Summertime Boozers of New York

beer 0 Summertime Boozers of New YorkToday, The New York Times brings us a mouthwatering, albeit hardly groundbreaking, trend piece on the time-honored summer phenomenon of public drinking. Yes, it’s hot outside, and New Yorkers are quenching their thirst by throwing back cold ones at just about every turn. As Cara Buckley writes:

New York City is somewhat of a drinker’s paradise year round, but a certain extra layer of permissiveness seems to infuse the city in the summertime, along with a wellspring of opportunities to get sloshed, slightly or mightily.

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With bars on every corner, and—thanks to buses, subways or cabs—no need to drive after the drinking is done, New York City … is like a giant—and boozy—college campus. And this is never more true than in the summer.

The possibilities for outdoor boozing in New York are many: bars and restaurants with sidewalk seating, friends’ rooftops and stoops, and, of course, public parks. Ms. Buckley goes on-scene at a recent "movies under the stars" screening at Bryant Park, where some carefree young revelers were downing Yellow Tail shiraz, straight from the bottle. And on a Monday night, no less! Other potable-friendly parks include the Great Lawn in Central Park, Cunningham Park in Queens, Van Cortlandt Park in the Bronx and Prospect Park in Brooklyn, where hipsters recently swigged beer from brown paper bags while maxing on the lawn near the bandshell during a performance by the band Cold War Kids.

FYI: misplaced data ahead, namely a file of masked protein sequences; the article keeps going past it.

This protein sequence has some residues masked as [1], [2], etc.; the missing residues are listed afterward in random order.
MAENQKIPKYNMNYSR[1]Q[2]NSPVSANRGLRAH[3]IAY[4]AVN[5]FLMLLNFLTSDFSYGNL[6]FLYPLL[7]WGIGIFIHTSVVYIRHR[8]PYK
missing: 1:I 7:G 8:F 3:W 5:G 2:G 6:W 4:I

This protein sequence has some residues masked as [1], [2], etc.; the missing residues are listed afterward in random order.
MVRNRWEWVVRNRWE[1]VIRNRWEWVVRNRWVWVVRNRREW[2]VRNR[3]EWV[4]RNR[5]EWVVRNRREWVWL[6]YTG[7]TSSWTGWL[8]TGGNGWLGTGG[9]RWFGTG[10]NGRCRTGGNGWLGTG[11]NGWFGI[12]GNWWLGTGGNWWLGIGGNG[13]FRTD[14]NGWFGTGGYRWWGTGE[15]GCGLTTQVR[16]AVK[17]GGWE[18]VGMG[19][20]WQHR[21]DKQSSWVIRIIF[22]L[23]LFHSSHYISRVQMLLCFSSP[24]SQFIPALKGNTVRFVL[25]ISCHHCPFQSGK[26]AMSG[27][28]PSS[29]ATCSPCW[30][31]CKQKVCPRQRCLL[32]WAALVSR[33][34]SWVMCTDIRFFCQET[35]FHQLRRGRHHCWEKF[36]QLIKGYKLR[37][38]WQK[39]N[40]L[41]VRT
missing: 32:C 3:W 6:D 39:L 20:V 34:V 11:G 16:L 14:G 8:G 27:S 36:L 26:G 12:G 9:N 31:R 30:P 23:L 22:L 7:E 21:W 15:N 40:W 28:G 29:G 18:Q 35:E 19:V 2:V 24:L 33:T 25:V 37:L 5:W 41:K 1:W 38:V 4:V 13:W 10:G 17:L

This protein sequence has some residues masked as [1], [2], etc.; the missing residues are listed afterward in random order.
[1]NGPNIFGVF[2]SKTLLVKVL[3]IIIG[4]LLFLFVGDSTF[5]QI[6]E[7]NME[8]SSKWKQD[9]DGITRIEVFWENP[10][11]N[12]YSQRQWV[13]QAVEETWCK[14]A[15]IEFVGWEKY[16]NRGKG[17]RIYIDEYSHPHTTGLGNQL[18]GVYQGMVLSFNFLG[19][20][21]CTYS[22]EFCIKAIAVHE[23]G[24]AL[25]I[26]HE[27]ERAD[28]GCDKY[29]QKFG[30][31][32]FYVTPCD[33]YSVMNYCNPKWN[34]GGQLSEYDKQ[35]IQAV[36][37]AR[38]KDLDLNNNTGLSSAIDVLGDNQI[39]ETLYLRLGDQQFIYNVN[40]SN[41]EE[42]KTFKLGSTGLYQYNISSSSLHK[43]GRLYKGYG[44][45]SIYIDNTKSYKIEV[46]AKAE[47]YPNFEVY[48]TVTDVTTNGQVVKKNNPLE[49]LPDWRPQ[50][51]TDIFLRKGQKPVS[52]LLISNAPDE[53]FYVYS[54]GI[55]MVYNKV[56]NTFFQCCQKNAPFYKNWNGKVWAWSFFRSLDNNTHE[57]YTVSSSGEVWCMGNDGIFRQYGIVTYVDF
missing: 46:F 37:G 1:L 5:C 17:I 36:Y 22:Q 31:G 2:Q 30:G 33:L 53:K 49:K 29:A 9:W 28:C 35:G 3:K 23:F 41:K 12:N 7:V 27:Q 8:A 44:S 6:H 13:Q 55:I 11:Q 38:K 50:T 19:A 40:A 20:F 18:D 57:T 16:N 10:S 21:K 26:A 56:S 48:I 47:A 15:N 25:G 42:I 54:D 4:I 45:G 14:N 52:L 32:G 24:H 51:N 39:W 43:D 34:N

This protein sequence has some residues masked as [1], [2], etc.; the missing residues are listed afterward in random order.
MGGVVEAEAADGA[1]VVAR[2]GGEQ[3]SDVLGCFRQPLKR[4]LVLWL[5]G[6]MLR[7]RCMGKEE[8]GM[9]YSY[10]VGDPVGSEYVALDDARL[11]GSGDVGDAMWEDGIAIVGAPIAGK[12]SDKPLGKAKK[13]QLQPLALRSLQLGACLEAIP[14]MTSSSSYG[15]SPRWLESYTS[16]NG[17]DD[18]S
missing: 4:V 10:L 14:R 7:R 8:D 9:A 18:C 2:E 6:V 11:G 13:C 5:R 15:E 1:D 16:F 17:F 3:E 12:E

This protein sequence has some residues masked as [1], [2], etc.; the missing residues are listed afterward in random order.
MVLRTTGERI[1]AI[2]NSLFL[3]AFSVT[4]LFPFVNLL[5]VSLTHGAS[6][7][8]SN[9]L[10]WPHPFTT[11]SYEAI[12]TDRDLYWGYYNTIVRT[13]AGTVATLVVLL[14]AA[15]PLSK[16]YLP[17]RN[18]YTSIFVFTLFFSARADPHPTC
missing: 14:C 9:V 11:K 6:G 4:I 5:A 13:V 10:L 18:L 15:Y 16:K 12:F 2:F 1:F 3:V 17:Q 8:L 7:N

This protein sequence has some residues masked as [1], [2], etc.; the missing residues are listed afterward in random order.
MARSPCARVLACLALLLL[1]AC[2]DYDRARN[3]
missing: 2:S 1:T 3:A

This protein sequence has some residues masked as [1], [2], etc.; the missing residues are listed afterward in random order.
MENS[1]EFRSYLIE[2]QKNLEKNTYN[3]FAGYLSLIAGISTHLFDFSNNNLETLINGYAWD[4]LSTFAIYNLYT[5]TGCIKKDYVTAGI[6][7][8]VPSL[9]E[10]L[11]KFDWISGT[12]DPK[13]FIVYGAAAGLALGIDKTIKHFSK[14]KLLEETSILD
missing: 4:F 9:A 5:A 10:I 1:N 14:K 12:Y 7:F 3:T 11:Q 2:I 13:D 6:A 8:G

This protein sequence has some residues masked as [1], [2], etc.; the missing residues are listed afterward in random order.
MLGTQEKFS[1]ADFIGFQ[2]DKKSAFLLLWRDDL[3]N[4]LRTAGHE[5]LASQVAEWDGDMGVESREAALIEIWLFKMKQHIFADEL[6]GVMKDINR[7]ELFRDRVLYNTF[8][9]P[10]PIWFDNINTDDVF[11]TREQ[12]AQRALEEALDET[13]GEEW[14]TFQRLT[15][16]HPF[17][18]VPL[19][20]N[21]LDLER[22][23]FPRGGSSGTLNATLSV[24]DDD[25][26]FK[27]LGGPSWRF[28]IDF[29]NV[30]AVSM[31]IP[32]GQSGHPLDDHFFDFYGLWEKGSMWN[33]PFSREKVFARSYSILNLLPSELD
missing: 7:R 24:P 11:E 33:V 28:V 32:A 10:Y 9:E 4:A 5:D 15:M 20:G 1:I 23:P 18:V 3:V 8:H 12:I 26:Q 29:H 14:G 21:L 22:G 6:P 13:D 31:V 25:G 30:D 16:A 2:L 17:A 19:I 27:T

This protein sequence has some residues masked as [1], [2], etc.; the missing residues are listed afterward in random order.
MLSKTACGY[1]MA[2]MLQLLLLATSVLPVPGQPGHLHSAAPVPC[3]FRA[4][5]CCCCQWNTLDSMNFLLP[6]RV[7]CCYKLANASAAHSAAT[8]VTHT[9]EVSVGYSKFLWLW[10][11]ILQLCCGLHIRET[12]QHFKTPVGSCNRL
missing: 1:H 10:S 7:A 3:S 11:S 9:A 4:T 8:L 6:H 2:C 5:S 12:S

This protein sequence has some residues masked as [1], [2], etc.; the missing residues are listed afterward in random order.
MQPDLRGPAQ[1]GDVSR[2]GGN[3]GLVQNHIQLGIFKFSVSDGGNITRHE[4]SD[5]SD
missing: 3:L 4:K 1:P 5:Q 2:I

So is drinking in public really that easy to get away with? According to the Times:

The official line from the city’s parks department is that alcohol cannot be brought into city parks, though in the summer of 2003, Mayor Michael Bloomberg suggested that drinking wine at concerts in Central Park was O.K. At Bryant Park on July 7, a security guard said he turned a blind eye to booze on movie nights, "so long as it is covered, like in a bag."

This reporter learned that lesson the hard way two summers ago in Prospect Park, where some friendly police officers issued public drinking summonses (cost: $25 and an unecessary trip to the court house in Red Hook) to a group of twenty-somethings during a mid-afternoon barbecue. Apparently, the cops said, they would have turned a blind eye if we’d actually poured our Coronas into the red cups that were sitting on the blanket.

So, summer boozers of New York beware: When it comes to public drinking, discretion is the key!